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Analysis: Victory over Clemson was as necessary as it was dominant for Buckeyes

Bill Rabinowitz
Buckeye Xtra
Ohio State wide receiver Chris Olave catches a 56-yard touchdown pass behind Clemson cornerback Derion Kendrick during the third quarter.

NEW ORLEANS — For so long, this Ohio State football season was a series of questions.

Would the Buckeyes even get to play?

Would they ever find their stride in a season repeatedly interrupted by COVID-19?

Would they finally slay nemesis Clemson when they got their chance in Friday's College Football Playoff semifinal?

They answered with an exclamation point in a 49-28 victory as necessary as it was convincing. This was a win the Buckeyes had to have.

If they'd lost in the playoff for the third time in five seasons to Clemson, the Buckeyes' desire to be regarded as a truly elite program would have rung hollow. Ohio State hadn't won a playoff game since taking the first CFP title six years ago. Since then, Clemson and Alabama had established themselves as the kings of college football, and the gap between them and everyone else would have become wider.

Factor in the Buckeyes' lingering heartache over last season's semifinal loss to the Tigers, and, well, another one would have been devastating.

“Because it was Clemson ... I think that had a lot of added flavor,” Ohio State coach Ryan Day said. “A lot of guys left that field feeling like they let one get away.

“In life, you don't typically get an opportunity to get a second chance, but you can't miss the second time. So I don't know what we're more excited about — the fact that we have a chance to play for a national championship or the fact that we avenged that loss.”

Ohio State tight end Jeremy Ruckert, center, celebrates his touchdown catch against Clemson with tackle Nicholas Petit-Frere (78) and wide receiver Jameson Williams during the second quarter on Friday.

This was sweet for so many Buckeyes. Quarterback Justin Fields and receiver Chris Olave had a miscommunication at the end of last year's semifinal that resulted in a game-sealing interception. On Friday, Fields was brilliant, throwing six touchdowns despite taking a brutal hit to the ribs in the second quarter that left him in considerable pain. Olave caught six passes for 132 yards and two touchdowns.

Now the mighty Crimson Tide await in the championship game Jan. 11 in Miami Gardens, Florida. Ohio State beat Alabama 42-35 on its way to the 2014 title, but this Crimson Tide team is a better version than that one.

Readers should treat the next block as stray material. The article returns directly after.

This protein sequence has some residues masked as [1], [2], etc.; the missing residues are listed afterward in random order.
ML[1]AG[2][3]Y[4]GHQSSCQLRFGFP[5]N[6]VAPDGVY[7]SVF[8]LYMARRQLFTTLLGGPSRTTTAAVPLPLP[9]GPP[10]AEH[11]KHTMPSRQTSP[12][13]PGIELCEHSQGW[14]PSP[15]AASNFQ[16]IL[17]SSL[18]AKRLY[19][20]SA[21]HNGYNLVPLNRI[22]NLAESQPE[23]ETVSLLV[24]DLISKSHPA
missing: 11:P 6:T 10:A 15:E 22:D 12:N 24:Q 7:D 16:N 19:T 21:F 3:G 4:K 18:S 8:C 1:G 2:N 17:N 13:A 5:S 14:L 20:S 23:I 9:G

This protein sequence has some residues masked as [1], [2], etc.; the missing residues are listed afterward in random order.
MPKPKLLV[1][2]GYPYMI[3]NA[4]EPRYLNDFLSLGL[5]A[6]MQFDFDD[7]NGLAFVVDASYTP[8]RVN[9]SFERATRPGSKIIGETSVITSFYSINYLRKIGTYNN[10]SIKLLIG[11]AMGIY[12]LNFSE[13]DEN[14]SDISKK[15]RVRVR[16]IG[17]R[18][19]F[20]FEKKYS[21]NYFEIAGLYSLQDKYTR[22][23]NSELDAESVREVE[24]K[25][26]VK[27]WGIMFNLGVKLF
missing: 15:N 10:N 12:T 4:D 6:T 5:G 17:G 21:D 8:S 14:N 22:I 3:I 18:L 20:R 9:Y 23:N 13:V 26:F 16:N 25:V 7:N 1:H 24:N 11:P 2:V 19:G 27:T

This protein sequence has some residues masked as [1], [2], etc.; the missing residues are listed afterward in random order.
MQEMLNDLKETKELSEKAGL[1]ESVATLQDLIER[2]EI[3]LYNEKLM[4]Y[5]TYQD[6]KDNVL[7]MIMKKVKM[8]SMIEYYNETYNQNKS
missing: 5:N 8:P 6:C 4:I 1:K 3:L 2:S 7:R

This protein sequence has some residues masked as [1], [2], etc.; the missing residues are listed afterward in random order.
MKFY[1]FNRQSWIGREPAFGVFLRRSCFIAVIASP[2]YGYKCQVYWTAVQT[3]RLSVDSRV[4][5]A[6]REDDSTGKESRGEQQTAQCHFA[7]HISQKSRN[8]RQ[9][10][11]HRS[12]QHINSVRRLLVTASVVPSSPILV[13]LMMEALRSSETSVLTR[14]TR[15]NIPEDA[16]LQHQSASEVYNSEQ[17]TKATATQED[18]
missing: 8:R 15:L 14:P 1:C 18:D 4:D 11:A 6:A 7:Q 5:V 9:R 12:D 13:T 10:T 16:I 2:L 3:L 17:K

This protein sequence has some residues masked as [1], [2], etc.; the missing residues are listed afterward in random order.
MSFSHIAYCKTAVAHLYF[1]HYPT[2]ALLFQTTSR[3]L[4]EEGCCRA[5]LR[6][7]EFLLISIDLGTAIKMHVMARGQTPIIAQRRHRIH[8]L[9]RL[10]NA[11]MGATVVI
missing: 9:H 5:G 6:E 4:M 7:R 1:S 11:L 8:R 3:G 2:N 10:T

But just as the '14 Buckeyes peaked late, so is this one. Fields rebounded from an off game against Northwestern in the Big Ten championship to erase any doubts about his ability or toughness. Trey Sermon showed that his school-record 331 yards in Indianapolis was no fluke. He ran for 193 yards on Friday. It was the first time all season that the run game and pass game clicked fully in the same game.

But really, Ohio State's dominance started with both of its lines.

“Right after the first series, we knew that we could control the line of scrimmage,” right guard Wyatt Davis said.

That first series was a three-and-out, but Davis was right. The offensive line, missing left guard Harry Miller because of COVID, opened holes for Sermon and protected Fields well in the pocket. He was sacked only twice.

Ohio State linebacker Baron Browning celebrates a fourth-down stop as he leaps over Clemson quarterback Trevor Lawrence during the fourth quarter Friday night in New Orleans.

On defense, the Buckeyes made Clemson one-dimensional by shutting down the run. Star running back Travis Etienne was held to 32 yards in 10 carries. Quarterback Trevor Lawrence, who had a 67-yard, momentum-changing touchdown run in last year's game, lost 8 yards in 10 carries, including two sacks.

Ohio State's pass defense, which has taken criticism this year as it worked in almost entirely new cast of starters, mostly bent but didn't break. Clemson didn't have a completion longer than 29 yards in a game when it needed explosive plays to rally. Ohio State's pass rush heated up as the game went on.

“Ohio State, they played a heck of a game,” said Lawrence, considered a lock to be the first pick in this year's NFL draft. “You've got to give it to them, obviously. They kicked our butt tonight.”

Yes, the Buckeyes did. It was as if all the pent-up emotion and energy from last year's loss and this season's adversity ignited one magical performance. Ohio State is a veteran team, laden with multi-year senior starters and juniors such as Fields and Olave who almost certainly will enter the NFL draft.

Ohio State coach Ryan Day heads to midfield to shake hands with Clemson coach Dabo Swinney after the game.

This game was destined to be, for better or worse, those veterans' legacy. Now they know they've carried the Buckeyes further than they've been in six years, no matter what happens against Alabama.

“I think it's huge,” Day said. “We still have another game to play. This thing's not done yet.

“But I do think this was big for us. This was a statement for us as a program to win a CFP game, especially after what happened last year. And to play the way we did, it means a lot for our program.”

brabinowitz@dispatch.com

@brdispatch